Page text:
After the requirement analysis is completed, the software need is defined and documented. This process is centered around the Software Requirement Specification document, or 'SRS' document, which includes detailed information about every aspect to be designed and developed during the project life cycle.

Phase 2: Design

In this phase, the required information gathered in the SRS document is used as input, and software architecture is derived for implementing system development.

System and software design documents are prepared per the requirement specification document, which defines the overall system architecture.

Two kinds of design documents are developed in this phase:

High-Level Design (HLD)

A high-level design document contains a brief description and name for each module, accompanied by an outline of its functionality.

It also details interface relationships, and dependencies between them, identifies database tables and their essential elements and provides an integrated architecture diagram with detailed specifications regarding the multiple technologies involved.

Low-Level Design (LLD)

A low-level design document describes the functional logic of the modules, database tables, and interfaces.

It addresses all types of dependency issues, error messages are typified, and the input and output of every module are defined.

Phase 3: Implementation or Coding

Once the development teams get the Design document, the coding or implementation phase begins. In this step, software design definitions are translated into source code, and all components of the application or system are implemented in this phase.

Developers write the code for the entire application using the chosen programming language, framework, and platform. 

Tasks, divided into units or modules, are assigned to the various developers during the most extensive part of the SDLC process.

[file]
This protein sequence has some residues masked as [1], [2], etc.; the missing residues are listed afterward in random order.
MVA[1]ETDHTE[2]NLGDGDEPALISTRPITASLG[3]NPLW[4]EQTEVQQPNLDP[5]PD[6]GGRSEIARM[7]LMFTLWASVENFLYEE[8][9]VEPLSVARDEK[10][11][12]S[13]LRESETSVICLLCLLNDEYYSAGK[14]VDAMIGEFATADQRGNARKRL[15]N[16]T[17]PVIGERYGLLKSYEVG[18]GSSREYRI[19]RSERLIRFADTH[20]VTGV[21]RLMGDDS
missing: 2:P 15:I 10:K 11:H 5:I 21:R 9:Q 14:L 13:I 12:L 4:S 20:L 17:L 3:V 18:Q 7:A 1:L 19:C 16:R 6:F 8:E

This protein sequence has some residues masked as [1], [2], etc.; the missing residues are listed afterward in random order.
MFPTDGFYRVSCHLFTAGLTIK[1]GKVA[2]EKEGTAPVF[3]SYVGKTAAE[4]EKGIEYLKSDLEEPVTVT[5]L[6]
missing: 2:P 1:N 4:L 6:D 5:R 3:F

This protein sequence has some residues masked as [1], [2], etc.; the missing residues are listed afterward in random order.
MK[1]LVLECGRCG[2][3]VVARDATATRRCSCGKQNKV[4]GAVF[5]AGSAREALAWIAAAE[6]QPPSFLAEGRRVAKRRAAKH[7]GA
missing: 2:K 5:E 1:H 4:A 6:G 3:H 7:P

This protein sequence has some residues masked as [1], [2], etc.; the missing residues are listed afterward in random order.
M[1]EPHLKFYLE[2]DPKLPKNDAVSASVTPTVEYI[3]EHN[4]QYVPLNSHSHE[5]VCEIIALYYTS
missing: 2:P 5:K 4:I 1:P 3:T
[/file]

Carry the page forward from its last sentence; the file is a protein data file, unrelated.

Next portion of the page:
Development teams must follow predefined coding guidelines using programming tools like compilers, interpreters, and debuggers to generate and implement the code.

Phase 4: Testing

Once coding and implementation are complete, the modules are released for testing, and the developed software is tested thoroughly, with any defects found assigned to developers for any necessary fixes.

The development team fixes any bugs found and implements the new version on the testing environment, allowing the QA team to perform a re-test. 

This stage has multiple successive iterations until the software reaches a stable and working condition according to the business needs of the application.

Re-testing and regression testing is done until the software meets the customer's expectation, with testers referring to SRS documents to ensure that the software meets the customer's requirements.

Phase 5: Installation/Deployment

Once the product performs as required in the testing environment, it is deployed in the production environment or, depending on the customer's requirements, to the first UAT (User Acceptance testing) environment.